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In Tibet or N.J., life is fleeting

BY JOHN WIHBEY, Star-Ledger, September 25, 2005

Buddhist monks use art to reflect the world

New Brunswick, NJ (USA) -- For Tibetan monk Thupten Chosang, demonstrating the impermanence of the world was all in a week's work.

He and his fellow Tantric Buddhist lamas spent last week constructing and then dismantling a multicolored mandala sand painting. And yesterday they spread the remnants in the Raritan River at a packed religious ceremony in Middlesex County.

"We are dispersing the sand because we believe the sand contains many positive energies," Chosang said before a crowd of hundreds in the Zimmerli Art Museum at Rutgers University, New Brunswick.

Upon the mandala's completion yesterday, the lamas almost immediately swept away the beautiful art work. The painting symbolized compassion and the act of dismantling it represented the world's transience.

The working exhibit helped break attendance records at the museum each day last week, drawing nearly 5,000 people during the event, according to curator Alfredo Franco.

Chosang said the "painstaking" process of funneling sand into a swirling geometric pattern was meant to "reconsecrate the earth and heal its inhabitants." The five days, he said, had been "wonderful" despite New Jersey being "very crowded."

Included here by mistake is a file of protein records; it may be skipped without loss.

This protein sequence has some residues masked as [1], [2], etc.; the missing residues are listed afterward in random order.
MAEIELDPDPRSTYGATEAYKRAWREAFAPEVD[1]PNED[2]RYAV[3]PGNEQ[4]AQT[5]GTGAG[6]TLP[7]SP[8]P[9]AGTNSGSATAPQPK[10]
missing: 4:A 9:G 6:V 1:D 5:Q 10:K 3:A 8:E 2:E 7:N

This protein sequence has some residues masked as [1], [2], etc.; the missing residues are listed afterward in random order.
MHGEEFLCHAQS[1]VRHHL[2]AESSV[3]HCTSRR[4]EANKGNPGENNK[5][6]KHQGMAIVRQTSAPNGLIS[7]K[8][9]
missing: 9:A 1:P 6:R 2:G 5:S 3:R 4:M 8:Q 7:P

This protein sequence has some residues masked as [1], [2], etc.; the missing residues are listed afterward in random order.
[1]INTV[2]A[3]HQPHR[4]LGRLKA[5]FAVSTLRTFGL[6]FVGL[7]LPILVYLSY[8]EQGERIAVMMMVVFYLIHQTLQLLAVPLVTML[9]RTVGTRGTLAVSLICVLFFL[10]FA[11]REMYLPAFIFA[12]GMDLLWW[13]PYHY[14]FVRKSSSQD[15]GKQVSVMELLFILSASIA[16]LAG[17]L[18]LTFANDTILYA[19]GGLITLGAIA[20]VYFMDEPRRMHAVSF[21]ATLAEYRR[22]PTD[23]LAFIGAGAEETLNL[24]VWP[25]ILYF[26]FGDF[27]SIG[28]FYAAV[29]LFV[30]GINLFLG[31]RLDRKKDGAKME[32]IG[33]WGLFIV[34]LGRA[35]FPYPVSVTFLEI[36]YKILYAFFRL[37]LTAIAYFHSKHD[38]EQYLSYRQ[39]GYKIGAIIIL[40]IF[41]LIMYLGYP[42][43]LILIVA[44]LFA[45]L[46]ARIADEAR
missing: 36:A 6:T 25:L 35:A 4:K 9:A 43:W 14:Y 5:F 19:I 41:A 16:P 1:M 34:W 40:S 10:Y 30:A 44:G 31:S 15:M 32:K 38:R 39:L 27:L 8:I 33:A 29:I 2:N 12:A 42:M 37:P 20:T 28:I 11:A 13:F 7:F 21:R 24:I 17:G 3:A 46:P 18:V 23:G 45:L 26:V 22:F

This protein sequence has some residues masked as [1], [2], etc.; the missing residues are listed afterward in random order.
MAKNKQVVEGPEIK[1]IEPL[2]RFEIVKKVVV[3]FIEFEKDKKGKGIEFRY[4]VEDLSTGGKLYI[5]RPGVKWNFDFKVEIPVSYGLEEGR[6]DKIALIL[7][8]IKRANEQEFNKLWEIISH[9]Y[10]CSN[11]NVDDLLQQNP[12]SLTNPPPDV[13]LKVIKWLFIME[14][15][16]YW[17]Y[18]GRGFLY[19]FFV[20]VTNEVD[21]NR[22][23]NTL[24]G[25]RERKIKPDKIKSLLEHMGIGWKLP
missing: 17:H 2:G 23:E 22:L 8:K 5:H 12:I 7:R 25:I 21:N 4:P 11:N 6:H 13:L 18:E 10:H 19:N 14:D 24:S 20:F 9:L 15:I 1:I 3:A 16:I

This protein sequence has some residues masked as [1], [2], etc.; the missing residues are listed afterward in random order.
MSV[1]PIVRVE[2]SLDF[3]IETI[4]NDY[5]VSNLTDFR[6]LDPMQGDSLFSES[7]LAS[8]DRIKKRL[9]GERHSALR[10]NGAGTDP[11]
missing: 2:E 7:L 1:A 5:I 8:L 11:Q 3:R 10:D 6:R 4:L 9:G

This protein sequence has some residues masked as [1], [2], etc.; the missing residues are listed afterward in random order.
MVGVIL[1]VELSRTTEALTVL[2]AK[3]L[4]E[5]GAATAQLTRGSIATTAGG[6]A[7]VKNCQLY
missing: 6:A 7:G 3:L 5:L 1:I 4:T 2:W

He said the local hotel the lamas stayed at is a little more luxurious than the spartan Drepung Loseling Monastery, where they live in India.

And since Chosang -- a 28-year-old who joined the monastery when he was 9 -- hardly gets to see the Dalai Lama, he's just as excited as everyone else in New Jersey about seeing His Holiness today at Rutgers Stadium in Piscataway.

The Dalai Lama is scheduled to speak at 10:30 this morning to an estimated 36,000 people about "Peace, War and Reconciliation."

Yesterday, once the mandala was dismantled, lamas gave some of the sand, colored with vegetable dye, to attendees and deposited some of it in their own golden urns. Museumgoers and lamas alike brought the sand to nearby Johnson Park.

Marching in burgundy robes and playing huge, bellowing horns and reed instruments, the lamas walked slowly to the Raritan River. Wearing high yellow hats, they chanted, sang and sprinkled the sand into the shallows of the water, the afternoon sun shining on perhaps 200 faces.

"It's a reminder that we just have to let things go," said Kathryn Glaser, 60, of Metuchen.

"I was just standing here in the shade ... and thinking this is a great experience," said Jan Reinhart, a 41-year-old Rutgers employee.

Rutgers student Alex Chan, 21, said he was thankful for the opportunity to view a different culture. "I'm glad so many people had such an open mind to see something they hadn't seen before," he said.

The lamas seemed appreciative of the large and curious crowd.

"It's a wonderful time," Chosang said. "Americans are so interested in Buddhist philosophy. They are searching for a peaceful life."



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